Thursday, June 17, 2010

Noblesse Oblige

The attitude of the Plutocracy was displayed by two "slips of the tongue" recently.
But it was not the kind of speech you would make if you were speaking to the unwashed back home, so to speak. This was primarily to say ‘Hey’ to the people in her party and introduce herself. ~ Sen. Johnny Isakson (R., Ga.)
Nevada Senate candidate Sharron Angle impressed her potential colleagues by telling Republicans senators different things then she would say to the voters back home. She convinced Isakson at least that she was one of their special elite. There is no mistaking what Isakson means with the word "unwashed." It has meant members of an ignorant, underprivileged rabble since the 1830's.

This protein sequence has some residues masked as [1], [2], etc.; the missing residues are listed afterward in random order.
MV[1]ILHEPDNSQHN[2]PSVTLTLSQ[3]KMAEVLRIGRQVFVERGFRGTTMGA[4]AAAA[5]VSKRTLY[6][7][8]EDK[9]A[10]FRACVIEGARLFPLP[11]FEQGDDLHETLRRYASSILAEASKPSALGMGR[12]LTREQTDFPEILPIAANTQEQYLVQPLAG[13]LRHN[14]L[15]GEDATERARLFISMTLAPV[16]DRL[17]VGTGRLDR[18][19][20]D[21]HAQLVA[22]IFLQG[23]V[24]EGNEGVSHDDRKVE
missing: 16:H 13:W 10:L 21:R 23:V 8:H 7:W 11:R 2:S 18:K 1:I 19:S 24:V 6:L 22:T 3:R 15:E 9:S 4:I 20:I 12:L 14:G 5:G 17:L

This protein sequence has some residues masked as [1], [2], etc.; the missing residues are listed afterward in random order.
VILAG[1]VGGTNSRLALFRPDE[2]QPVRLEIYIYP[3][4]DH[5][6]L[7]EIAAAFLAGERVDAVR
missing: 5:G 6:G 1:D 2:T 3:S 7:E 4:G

I hear comments sometimes that large oil companies are greedy companies or don't care, but that is not the case with BP. We care about the small people. ~ BP Chairman Carl-Henric Svanberg
Svanberg says he spoke clumsily. He probably meant to say "little people." Unless you are talking about hobbits either phrase has the same meaning. Those people who are smaller in status and of less importance. It was a commonly used phrase when nobility wanted to speak kindly of peasants and separate them from "great people" like themselves.

This is what passes for noblesse oblige among modern plutocrats. We shall be kind to them even though they are dirty, common laborers as beneath us as insects.
At home in either the BP board room or the
Republican cloak room.

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